Glass and aluminum door hardening is reinforcing various parts and components of the door, including installing additional hardware, to ensure immunity to kick-ins and decrease susceptibility to a variety of other break-in methods.
For glass and aluminum doors we recommend installing doors that swing out and come with 5" wide stiles, for rigidity. Additionally, the door should have three 12" crossmembers, a surface-mounted full door hinge, a full length latch guard to cover the gap between the door edge and the jamb, and a grade 1 door closer. If the door is a Means of Egress, then we recommend a grade 1 panic exit bar or a grade 1 electric strike. Otherwise, the door needs a grade 1 deadbolt.
We recommend installing glass & alunimum doors with 5" wide stiles that swing out.
We design aluminum and glass doors differently than traditional aluminum and glass doors. The "stile" is the name of the vertical side of the frame of the door. "Rails" is the name of the horizontal cross pieces of the frame of the door Traditional 2" wide stile doors are very weak and flexible. and they tend to have very small rails. We use a 5" wide stiles and we use very large rails - we even add a 3rd rail in the middle of the door as a "bellyband" This is where we mount the panic exit bar (lock). These over sized stiles and rails greatly increase the rigidity of the door.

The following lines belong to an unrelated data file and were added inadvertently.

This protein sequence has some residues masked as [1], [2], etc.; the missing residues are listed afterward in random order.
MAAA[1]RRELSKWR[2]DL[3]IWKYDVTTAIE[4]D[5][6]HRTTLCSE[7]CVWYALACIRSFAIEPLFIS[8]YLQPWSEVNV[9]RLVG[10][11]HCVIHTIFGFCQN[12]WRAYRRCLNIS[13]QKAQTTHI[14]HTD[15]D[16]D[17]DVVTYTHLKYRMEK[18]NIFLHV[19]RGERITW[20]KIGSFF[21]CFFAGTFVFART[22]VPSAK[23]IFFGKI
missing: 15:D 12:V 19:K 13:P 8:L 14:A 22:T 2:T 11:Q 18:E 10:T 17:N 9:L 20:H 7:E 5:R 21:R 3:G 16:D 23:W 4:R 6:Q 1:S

The full length hinge covers the door gap on the hinge side of the door, from the top of the door to the bottom. This provides a barrier to some one trying to pry the with a crow bar from the hinge side. Full length hinges are also better than regular hinges in that they are much stronger and thus better at keeping a heavy door aligned and working properly.
Grade 1 dead bolts are designed and tested (by BHMA) to with stand significantly more powerful blows (meaning kicks or blows from a sledge hammer) than a grade 2 or grade 3 deadbolt. A grade 1 deadbolt has to withstand 2 blows at 60lbf, 2 at 90lbs and 2 at 120lbs, where as a grade 3 only needs to withstand 2 blows at 60lbf. Also, the bolt is tested to 1200 lbf of pushing force as opposed to only 600 lbf.
Panic exit bars are required when a room or building reach a specific occupancy. A panic bar exit device allows for the door to open just by pushing against it. So when a crush of people push the first person against the door the door swings open reducing the risk of injury to the first arrivals.
Consistent, effective closing and latching is the purpose of a closer. Grade 1 closers meet ADA requirements for door opening resistance pressure while still providing for consistent closings. Grade 2 closers do not meet the stands consistently.
A full length latch guard covers the gap from the top of the door to the bottom and makes it very difficult to pry open the door, even with a 36" crowbar. The quality of the latchguard is very important. Short 12" ones are very ineffective.